The Star Wars movies aren’t the only media source from which IT management can glean key lessons regarding Windows 7 migration, adoption, management, and use. Here’s some other management lessons from authoritative science fiction books and movies, as well as comic books. You’ll find the sources and inspirations listed at the end.
1. It’s the Law(s)
Operating systems should embody and implement ethical behavior:
- An operating system will not mung its user’s activities, nor through inaction, allow its user’s e-mail, Tweets, Facebook page, or other activities to be munged.
- An operating system will obey any clicks and gestures given it by users – and maybe command-line/shell input, if there aren’t any syntax errors — except where such orders would conflict with the First Law, or cause a Blue Screen of Death.
- An operating system must protect itself, including its Registry. If this conflicts with the First or Second Law, tough.
2. Sufficiently-advanced operating systems…
Sufficiently advanced operating systems are indistinguishable from OS/2 or BeOS. No, that’s not right. Ummm, they do what we meant, not what we said or what they feel like doing. No, that’s not it, either. Maybe “sufficiently advanced operating systems don’t make us long for older operating systems.”
3. 90% of all operating systems…
“… are <not as good as we’d like>.” Don’t over-worry about complaints; no OS will please all the users all the time.
4. “With a great operating system comes…”
A. More power to for users to screw things up massively.
B. Fewer easy opportunities for users to screw things up massively.
C. New errors to decipher.
D. Wacky opponents.
E. All of the above.
5. Windows 7 is not a gom jabbar test.
Possibly because UAC has been throttled down. But be ready for some users to scream, yell, back away from the keyboard, etc.
6. Be smarter than Star Fleet.
The time to migrate your production systems to a new OS is not just before entering battle, a new planet or dimension, encountering a new alien race — or beginning your company’s busy season. Especially with a technology you haven’t tested thoroughly yet.
7. Don’t make a hobbit of it.
If you’re trying to keep trials of a new OS quiet, don’t use it in a crowded bar or other public venue — unless your buddies are ready to jump up on the tables and start singing and dancing as a distraction.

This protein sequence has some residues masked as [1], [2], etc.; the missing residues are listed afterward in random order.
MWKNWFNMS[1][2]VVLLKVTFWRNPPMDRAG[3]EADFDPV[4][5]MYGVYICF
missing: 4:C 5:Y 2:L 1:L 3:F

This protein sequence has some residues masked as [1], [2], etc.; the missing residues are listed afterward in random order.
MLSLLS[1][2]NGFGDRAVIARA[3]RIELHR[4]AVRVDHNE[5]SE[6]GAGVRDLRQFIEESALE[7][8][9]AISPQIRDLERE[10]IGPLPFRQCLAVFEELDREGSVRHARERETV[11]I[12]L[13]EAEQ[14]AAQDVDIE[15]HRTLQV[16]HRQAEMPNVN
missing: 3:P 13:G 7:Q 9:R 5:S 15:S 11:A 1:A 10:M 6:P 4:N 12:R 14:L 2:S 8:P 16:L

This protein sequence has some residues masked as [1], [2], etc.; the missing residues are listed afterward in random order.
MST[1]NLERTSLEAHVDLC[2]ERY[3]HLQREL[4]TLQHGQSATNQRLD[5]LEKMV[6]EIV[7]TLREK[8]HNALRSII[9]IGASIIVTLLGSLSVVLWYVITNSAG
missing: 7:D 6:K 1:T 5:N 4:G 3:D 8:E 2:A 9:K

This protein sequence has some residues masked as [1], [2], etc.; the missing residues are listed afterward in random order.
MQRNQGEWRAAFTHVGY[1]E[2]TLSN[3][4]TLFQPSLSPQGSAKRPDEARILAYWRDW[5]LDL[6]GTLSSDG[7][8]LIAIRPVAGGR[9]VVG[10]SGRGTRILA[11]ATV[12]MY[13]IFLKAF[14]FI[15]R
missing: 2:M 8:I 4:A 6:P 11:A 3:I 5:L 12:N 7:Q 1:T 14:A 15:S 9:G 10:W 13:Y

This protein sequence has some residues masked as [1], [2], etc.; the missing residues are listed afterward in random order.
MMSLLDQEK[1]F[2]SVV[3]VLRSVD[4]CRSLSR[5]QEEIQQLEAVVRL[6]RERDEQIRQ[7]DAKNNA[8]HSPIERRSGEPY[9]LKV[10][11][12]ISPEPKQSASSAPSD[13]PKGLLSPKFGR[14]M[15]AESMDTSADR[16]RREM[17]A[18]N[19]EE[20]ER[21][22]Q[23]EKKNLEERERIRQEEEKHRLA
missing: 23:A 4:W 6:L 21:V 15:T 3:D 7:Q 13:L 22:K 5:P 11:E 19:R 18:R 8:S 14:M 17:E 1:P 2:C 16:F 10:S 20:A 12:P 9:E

8. Watch out for the Mule, fool.
As the followers of psycho-historian Hari Seldon found out, long-term plans don’t always stay accurate, especially when unpredicted events happen.
9. “It’s important — but I can’t/won’t tell you yet…”
Learn this lesson from the Harry Potter books: If you do have a long-term strategy — like, say, migrating all Windows users to Windows 7 within the next year — or are otherwise working toward some long-term end, don’t keep key players in the dark. And certainly don’t keep telling your people, “There’s something important you need to know, but I’m not yet ready to tell you yet.” The odds are that you won’t be eaten by some Mystical Big Bad before you do clue your staff in… but why take that chance?
10. You’re no Tony Stark.
Are you ready to test Windows 7? We recommend that you be somewhere that won’t, if something goes wrong, ruin your fancy sports cars, your production servers and storage, or whatever. Not to mention: Have a parachute or the equivalent, in case your Windows 7 test system runs out of gas while you’re one mile up.
11. Caution: Merging multiverses ahead!
When DC Comics mixes and matches characters from Earth-1, Earth-2, and so on, e.g., having Jay Garrick quasi-contemporaneous with Barry Allen and Wally West, while Krypto is now from a fake Krypton (you can look it up)… you may want to be more structured in deploying a new OS. You probably don’t want a group where people have different, conflicting origins — I mean, versions.
12. Be sure you’re testing on a test system.
Learn a lesson from War Games: Be sure that the computer you’re playing with isn’t connected to live, operational stuff. Yeah, your company’s not too likely to be in control of nuclear missiles, but just the same, pay attention.
13. Resistance is not futile; it’s human.
Yesterday’s change is today’s comfort zone. Be ready for some users to try to stick with what they had — or try to do what they’d been doing even though it now doesn’t work. Be patient. Distribute comfort foods.
What else? Add your own suggestions in the comments.
1. Isaac Asimov’s Three Laws of Robotics
2. Arthur C. Clarke, “Sufficiently-advanced technology is indistinguishable from magic.”
3. (Theodore) Sturgeon’s Law: “90% of science fiction is crap. 90% of everything is crap.”
4. Peter Parker, a.k.a. Spider-Man, in his first appearance in the August 1962 issue of Amazing Fantasy #15 (the comic book, not the movie)
5. Dune, by Frank Herbert
6. As done in way too many episodes of Star Trek: The Next Generation, especially when Lieutenant Commander Geordi La Forge (LeVar Burton) and Commander Data (Brent Spiner) weren’t watched closely enough
7. As Frodo did in The Prancing Pony, in The Fellowship of the Ring
8. Isaac Asimov’s Foundation Trilogy
9. One or more Harry Potter books
10. IRON MAN (the movie)
11. DC Comics “Infinite Crisis” and other sagas. Ask a comic geek friend, but be prepared for serious eye-glazing over.
12. War Games, the 1983 movie starring a then-teenaged Matthew Broderick
13. The cry of the Borg, in Star Trek